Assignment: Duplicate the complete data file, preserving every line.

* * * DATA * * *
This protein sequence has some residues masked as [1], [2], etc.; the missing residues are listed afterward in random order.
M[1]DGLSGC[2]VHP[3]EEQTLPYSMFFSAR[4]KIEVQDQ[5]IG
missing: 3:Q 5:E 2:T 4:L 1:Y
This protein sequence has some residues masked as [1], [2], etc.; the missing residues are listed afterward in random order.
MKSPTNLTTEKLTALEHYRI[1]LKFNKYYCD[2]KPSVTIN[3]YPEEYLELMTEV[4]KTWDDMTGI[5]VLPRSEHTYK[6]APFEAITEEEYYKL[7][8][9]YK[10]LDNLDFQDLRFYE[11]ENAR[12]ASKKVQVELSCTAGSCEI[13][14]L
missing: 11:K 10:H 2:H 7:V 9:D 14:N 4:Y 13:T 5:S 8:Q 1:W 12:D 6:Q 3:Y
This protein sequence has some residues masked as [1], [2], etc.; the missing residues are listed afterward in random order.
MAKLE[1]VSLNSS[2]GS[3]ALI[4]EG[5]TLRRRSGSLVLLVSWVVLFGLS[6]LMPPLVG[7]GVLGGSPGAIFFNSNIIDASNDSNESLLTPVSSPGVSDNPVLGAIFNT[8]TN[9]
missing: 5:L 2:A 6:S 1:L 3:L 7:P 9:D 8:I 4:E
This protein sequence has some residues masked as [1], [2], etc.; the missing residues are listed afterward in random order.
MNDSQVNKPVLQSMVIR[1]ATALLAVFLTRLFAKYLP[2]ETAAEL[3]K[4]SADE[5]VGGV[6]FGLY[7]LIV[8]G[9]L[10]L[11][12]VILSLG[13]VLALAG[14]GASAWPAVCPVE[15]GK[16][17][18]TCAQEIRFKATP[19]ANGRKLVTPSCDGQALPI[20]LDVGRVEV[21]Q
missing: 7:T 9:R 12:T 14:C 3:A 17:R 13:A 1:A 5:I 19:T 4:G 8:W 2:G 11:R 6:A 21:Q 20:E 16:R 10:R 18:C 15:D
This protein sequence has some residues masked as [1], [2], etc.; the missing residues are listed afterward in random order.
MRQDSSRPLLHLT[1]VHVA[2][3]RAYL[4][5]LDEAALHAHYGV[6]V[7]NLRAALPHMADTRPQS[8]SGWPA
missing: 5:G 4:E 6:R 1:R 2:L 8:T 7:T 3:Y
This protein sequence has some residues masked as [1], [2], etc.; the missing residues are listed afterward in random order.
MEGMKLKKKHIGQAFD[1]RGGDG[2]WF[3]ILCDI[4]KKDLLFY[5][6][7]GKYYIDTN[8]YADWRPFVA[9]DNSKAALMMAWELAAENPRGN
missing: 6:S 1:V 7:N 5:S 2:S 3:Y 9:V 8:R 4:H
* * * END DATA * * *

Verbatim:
This protein sequence has some residues masked as [1], [2], etc.; the missing residues are listed afterward in random order.
M[1]DGLSGC[2]VHP[3]EEQTLPYSMFFSAR[4]KIEVQDQ[5]IG
missing: 3:Q 5:E 2:T 4:L 1:Y
This protein sequence has some residues masked as [1], [2], etc.; the missing residues are listed afterward in random order.
MKSPTNLTTEKLTALEHYRI[1]LKFNKYYCD[2]KPSVTIN[3]YPEEYLELMTEV[4]KTWDDMTGI[5]VLPRSEHTYK[6]APFEAITEEEYYKL[7][8][9]YK[10]LDNLDFQDLRFYE[11]ENAR[12]ASKKVQVELSCTAGSCEI[13][14]L
missing: 11:K 10:H 2:H 7:V 9:D 14:N 4:Y 13:T 5:S 8:Q 1:W 12:D 6:Q 3:Y
This protein sequence has some residues masked as [1], [2], etc.; the missing residues are listed afterward in random order.
MAKLE[1]VSLNSS[2]GS[3]ALI[4]EG[5]TLRRRSGSLVLLVSWVVLFGLS[6]LMPPLVG[7]GVLGGSPGAIFFNSNIIDASNDSNESLLTPVSSPGVSDNPVLGAIFNT[8]TN[9]
missing: 5:L 2:A 6:S 1:L 3:L 7:P 9:D 8:I 4:E
This protein sequence has some residues masked as [1], [2], etc.; the missing residues are listed afterward in random order.
MNDSQVNKPVLQSMVIR[1]ATALLAVFLTRLFAKYLP[2]ETAAEL[3]K[4]SADE[5]VGGV[6]FGLY[7]LIV[8]G[9]L[10]L[11][12]VILSLG[13]VLALAG[14]GASAWPAVCPVE[15]GK[16][17][18]TCAQEIRFKATP[19]ANGRKLVTPSCDGQALPI[20]LDVGRVEV[21]Q
missing: 7:T 9:R 12:T 14:C 3:A 17:R 13:A 1:A 5:I 19:T 4:G 8:W 2:G 11:R 6:A 21:Q 20:E 16:R 10:R 18:C 15:D
This protein sequence has some residues masked as [1], [2], etc.; the missing residues are listed afterward in random order.
MRQDSSRPLLHLT[1]VHVA[2][3]RAYL[4][5]LDEAALHAHYGV[6]V[7]NLRAALPHMADTRPQS[8]SGWPA
missing: 5:G 4:E 6:R 1:R 2:L 8:T 7:T 3:Y
This protein sequence has some residues masked as [1], [2], etc.; the missing residues are listed afterward in random order.
MEGMKLKKKHIGQAFD[1]RGGDG[2]WF[3]ILCDI[4]KKDLLFY[5][6][7]GKYYIDTN[8]YADWRPFVA[9]DNSKAALMMAWELAAENPRGN
missing: 6:S 1:V 7:N 5:S 2:S 3:Y 9:V 8:R 4:H